No, Social Distancing Isn’t A Blessing In Disguise. It’s Evil

No, Social Distancing Isn’t A Blessing In Disguise. It’s Evil

Social distancing is not something to celebrate. It is, according to the experts, what we must do right now. But it’s a necessary evil, not a societal good.
Cheryl Magness
By

As the U.S. government’s “30 days to slow the spread” order expires, with no indication that President Trump plans to extend it, it’s time to start asking whether it was worth it. Have the extreme social distancing and economic measures to which we have subjected ourselves accomplished the desired result? Was any of it even necessary to begin with?

It’s a question we’ll be debating for years. Depending on where you live, social distancing is going to continue, at some level, for the foreseeable future. It will be a very long time before it’s far enough in the rear view to assess its effect. Even then, there will be no way to know for sure what would have happened had we not taken the approach we did.

In the meantime, there is and will be a strong desire to find some good in our national ordeal, as the thought that we might have done all this for nothing is too depressing to contemplate. Surely it was worth it! Surely we didn’t tank our economy, undermine public health, close our houses of worship, give up basic freedoms, and turn into a nation of latchkey citizens for no good reason! It’s a horrifying thought.

It’s so horrifying, in fact, that many Americans are understandably looking for the good in all this, apart from the intended result. The examples flood social media: Look at how much richer our lives are and what better people we’ve become!

We’ve spent more time with our families, gotten to know our neighbors better, made our pets deliriously happy by staying home with them 24/7, cooked more from scratch, taken up new and rewarding hobbies, Marie Kondo’d every aspect of our existence, planted a vegetable garden, knocked a few titles off our to-read list, and learned better personal hygiene! We’re tanned, rested and ready (well, maybe not tanned), and when this pandemic is over, we’re going to be kinder, gentler people.

I understand the impulse. To a degree, I share it. As a person of faith, I believe in a God that can take the worst human-made mess and bring something good out of it. I believe that He can do that even with this pandemic.

At the same time, something within me bristles at the effort to put lipstick on this pig. It is grating to hear the coronavirus touted as a blessing in disguise: the thing we needed to make the world a better place. I’ve even seen it inexplicably argued that social distancing can make us less lonely. Alone together! That’s Newspeak if I’ve ever heard it.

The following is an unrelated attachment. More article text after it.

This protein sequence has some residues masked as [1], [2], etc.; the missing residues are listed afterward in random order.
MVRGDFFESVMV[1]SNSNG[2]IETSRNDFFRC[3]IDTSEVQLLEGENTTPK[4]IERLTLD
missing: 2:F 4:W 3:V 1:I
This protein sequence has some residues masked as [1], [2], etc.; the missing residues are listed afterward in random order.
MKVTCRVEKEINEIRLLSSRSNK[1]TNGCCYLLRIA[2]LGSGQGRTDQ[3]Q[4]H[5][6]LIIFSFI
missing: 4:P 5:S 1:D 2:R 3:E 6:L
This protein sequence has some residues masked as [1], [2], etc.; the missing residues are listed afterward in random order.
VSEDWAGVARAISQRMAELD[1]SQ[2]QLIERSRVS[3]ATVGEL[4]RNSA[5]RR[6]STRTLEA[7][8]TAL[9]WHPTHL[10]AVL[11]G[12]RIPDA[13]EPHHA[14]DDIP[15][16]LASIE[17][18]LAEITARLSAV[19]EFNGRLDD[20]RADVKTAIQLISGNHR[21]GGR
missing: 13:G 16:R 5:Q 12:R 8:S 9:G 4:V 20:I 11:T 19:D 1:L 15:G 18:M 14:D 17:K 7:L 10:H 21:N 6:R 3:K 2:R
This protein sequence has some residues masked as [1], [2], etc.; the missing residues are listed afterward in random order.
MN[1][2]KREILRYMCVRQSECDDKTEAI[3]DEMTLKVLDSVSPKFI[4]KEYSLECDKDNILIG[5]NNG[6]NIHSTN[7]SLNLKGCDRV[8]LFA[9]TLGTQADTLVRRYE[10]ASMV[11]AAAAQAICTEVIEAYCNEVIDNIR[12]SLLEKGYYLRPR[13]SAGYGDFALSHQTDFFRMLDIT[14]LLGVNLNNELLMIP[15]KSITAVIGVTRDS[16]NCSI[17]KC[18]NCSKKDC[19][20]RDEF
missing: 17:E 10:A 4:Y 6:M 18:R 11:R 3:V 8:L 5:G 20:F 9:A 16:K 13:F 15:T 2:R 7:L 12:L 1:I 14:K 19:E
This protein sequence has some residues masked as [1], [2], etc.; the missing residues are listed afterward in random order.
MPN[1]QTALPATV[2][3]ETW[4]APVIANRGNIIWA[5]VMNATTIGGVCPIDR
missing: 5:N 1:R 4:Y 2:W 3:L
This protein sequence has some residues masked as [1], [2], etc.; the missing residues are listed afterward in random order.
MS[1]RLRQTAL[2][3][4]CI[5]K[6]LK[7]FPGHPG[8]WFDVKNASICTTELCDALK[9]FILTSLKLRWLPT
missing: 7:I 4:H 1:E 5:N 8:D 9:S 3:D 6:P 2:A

Yes, adversity can teach us valuable lessons. Tragedy can help us remember what’s most important in life. But for every positive story to be found in this pandemic, there’s a another one showing Americans to be increasingly anxious, depressed, and isolated, more likely to tattle on each other, more dependent on the government, more addicted to our screens, and as politically polarized than ever. So let’s dismiss the notion that this situation can somehow make the world a better place.

Social distancing is not something to celebrate. It is, according to the experts, what we must do right now. But it’s a necessary evil, not a societal good.

Like many, I’ve spent the last couple of months dutifully trying to find the silver lining in this cloud, going down the road not taken, fronting only the essential facts (not to mention retail establishments) of life, and gathering more rosebuds than I know what to do with. But my shoes are muddy, I’m tired and grumpy, and after two months without allergy shots, I can’t step foot outside, much less smell the flowers.

Worst of all, I haven’t been to church, the way church is supposed to be, in two months. As much as I’d like to believe otherwise, I’m not becoming a better person. I’m struggling, desperately, to hold it all together.

When this shutdown began, I was one of those who joked about how I had trained for this all my life. I am an extreme introvert and committed homebody. I have a harmonious family life. I have been able to continue working full time from home. I’m in relatively good health. I don’t have aged parents to worry about because both my husband’s and my parents are already gone. I am one of the lucky ones.

If social distancing is this hard for me, I can only imagine how hard it is for those who have actually lost loved ones, jobs, and businesses; who are battling serious health problems, mental illness and addiction; who can’t visit their people in hospitals or care centers; who are “sheltering” in abusive situations; or who are trying to survive this ordeal all alone.

That’s why I’m going to keep reminding myself, every day, that everything about the current situation is wrong, bad, and harmful. It’s not a party, a vacation, or a needed opportunity for hope and change. It’s a prison sentence, and the sooner we all get sprung, the better.

Cheryl Magness is managing editor of Reporter, the official web magazine of The Lutheran Church--Missouri Synod, assistant editor at Sister, Daughter, Mother, Wife, a forum about Christian female vocation, and a contributor to "He Restores My Soul: Writings on Cross and Comfort" from Emmanuel Press. She writes regularly on issues of faith, family and culture.

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